Oil futures rose on Monday. OPEC+’s concerns about supply disruptions in the Middle East due to the Israel-Hamas conflict eased, and expectations that supply cuts would deepen to support prices that have been falling for four weeks extended the gains.
Brent crude futures were up 57 cents, or 0.7%, at $81.18 a barrel by 04:00 GMT, while West Texas Intermediate crude (WTI) was up 51 cents, or 0.7%, at $76.40 a barrel. The front-month December contract expired later Monday, while the more active January futures rose 55 cents, or 0.7%, to $76.59 a barrel.
Both contracts rose 4% on Friday after sources said the producer group (OPEC+), made up of the Organization of the Petroleum Exporting Countries and their allies including Russia, will consider whether to cut additional oil supplies at its meeting on November 26.
Oil prices have fallen almost 20% since late September, while Brent and WTI inter-month spreads fell into contango last week. Short-term prices are lower in the contango market than in the coming months, signaling sufficient supply.
Deeper cuts should not be ruled out, given the decline in time frames for OPEC decisions and higher-than-expected inventories.
On the whole, current group production cuts are likely to continue in full in 2024, with Saudi Arabia’s unilateral cut of 1 million barrels per day extended until the second quarter of next year and gradually reversed from July onwards.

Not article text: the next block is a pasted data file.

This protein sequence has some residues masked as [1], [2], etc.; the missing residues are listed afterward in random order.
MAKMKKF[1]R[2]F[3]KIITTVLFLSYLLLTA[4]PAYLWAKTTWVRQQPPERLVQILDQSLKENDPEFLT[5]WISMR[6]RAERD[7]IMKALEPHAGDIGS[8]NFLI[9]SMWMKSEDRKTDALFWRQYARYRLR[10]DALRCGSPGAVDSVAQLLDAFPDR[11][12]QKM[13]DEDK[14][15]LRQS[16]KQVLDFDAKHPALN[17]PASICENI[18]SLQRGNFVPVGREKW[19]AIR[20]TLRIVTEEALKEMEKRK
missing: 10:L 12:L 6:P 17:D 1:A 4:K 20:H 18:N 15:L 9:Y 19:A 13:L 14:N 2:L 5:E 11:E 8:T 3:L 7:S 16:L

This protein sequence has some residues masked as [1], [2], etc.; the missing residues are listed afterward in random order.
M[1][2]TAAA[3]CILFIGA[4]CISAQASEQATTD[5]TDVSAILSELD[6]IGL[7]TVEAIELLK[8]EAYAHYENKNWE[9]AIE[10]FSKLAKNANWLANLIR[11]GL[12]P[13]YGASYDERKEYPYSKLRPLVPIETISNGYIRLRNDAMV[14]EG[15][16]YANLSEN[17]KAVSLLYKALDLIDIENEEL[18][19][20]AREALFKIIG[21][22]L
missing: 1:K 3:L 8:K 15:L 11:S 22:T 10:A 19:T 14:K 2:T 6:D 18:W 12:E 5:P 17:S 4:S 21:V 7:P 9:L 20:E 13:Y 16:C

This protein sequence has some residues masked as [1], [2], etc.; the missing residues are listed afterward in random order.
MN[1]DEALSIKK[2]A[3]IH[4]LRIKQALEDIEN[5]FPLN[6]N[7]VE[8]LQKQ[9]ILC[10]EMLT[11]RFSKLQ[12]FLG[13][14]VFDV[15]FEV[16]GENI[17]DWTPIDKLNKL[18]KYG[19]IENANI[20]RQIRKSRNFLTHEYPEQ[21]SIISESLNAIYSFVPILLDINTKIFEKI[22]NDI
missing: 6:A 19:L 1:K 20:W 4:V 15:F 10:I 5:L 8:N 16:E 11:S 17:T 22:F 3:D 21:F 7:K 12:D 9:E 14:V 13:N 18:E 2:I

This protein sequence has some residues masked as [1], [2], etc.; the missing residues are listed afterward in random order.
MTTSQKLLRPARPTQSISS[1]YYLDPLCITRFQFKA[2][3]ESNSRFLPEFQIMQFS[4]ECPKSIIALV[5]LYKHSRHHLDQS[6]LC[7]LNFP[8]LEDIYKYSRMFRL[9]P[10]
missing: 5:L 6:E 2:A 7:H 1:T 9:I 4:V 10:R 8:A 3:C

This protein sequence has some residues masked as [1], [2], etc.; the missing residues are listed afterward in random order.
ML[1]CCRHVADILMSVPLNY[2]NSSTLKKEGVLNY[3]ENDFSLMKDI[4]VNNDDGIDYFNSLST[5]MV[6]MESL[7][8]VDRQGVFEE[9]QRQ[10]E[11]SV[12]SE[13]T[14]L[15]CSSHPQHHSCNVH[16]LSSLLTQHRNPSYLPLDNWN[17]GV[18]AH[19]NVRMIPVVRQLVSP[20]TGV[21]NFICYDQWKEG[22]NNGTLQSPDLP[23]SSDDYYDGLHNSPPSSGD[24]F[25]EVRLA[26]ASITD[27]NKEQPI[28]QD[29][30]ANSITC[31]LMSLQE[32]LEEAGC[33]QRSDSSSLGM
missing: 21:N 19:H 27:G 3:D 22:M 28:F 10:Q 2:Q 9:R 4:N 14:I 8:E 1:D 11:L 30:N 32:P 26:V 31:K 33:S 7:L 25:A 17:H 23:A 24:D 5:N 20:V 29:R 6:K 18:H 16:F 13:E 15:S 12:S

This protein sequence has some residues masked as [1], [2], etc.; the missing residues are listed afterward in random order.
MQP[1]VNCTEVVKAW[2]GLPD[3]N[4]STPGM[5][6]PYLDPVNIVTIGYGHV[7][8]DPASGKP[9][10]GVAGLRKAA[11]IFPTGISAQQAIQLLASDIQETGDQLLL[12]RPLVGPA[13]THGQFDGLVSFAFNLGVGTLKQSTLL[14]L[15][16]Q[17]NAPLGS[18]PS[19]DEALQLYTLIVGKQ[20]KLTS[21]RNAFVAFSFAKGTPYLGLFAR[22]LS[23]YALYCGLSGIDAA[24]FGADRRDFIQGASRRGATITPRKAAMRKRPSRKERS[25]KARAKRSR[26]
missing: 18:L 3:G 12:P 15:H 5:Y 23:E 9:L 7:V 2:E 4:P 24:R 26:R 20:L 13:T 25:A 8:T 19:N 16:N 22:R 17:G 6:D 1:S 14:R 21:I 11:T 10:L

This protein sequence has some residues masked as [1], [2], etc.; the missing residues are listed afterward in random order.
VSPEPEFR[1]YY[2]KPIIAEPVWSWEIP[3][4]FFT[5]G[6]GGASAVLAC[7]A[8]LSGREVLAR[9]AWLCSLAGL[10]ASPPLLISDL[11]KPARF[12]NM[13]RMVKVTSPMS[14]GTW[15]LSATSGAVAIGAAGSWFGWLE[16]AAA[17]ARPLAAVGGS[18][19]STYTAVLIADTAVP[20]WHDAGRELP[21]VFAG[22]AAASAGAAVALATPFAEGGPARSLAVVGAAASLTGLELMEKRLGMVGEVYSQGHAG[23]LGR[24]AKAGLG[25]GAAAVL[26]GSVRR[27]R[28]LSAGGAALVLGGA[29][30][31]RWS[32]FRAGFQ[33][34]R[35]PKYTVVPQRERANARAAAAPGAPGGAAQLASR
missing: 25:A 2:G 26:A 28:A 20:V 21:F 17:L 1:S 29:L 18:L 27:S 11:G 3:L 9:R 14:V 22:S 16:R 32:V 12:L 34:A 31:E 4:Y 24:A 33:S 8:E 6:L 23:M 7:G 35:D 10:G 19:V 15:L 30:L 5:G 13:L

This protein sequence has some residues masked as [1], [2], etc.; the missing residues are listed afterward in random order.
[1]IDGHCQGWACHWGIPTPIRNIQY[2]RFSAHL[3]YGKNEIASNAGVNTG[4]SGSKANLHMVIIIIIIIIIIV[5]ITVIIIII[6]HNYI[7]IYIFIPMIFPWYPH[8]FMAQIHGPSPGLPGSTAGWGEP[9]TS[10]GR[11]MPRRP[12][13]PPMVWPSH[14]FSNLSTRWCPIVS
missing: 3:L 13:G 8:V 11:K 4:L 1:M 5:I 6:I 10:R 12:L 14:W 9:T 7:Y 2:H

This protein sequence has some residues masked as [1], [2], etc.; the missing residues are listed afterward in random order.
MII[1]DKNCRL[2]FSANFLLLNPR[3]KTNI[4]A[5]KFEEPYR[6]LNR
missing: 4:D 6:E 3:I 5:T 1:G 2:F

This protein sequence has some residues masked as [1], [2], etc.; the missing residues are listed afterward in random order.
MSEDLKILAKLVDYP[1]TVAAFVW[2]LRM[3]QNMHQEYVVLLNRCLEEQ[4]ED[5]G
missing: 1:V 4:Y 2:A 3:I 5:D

While WTI prices are expected to rise to $80 per barrel, driven by the possibility of OPEC+ announcing deeper cuts at its upcoming meeting, a drop below $72 could encourage the Biden administration to refill the US Strategic Petroleum Reserve.
All this shows that a recovery in prices is likely in the first half of this week.
Investors also expect a deterioration in Russian crude oil trade after Washington imposed sanctions on three ships sending crude oil to India.
Moscow on Friday lifted a ban on gasoline exports that could increase global motor fuel supplies. This comes after Russia lifted most restrictions on diesel exports last month.
As a positive development in the Middle East, US and Israeli officials said that despite the violent clashes, an agreement was reached to release some of the hostages held in the besieged Gaza region.
U.S. energy firms added oil and gas rigs last week for the first time in three weeks, energy services company Baker Hughes said Friday, with the oil and gas rig count an early indicator of future production.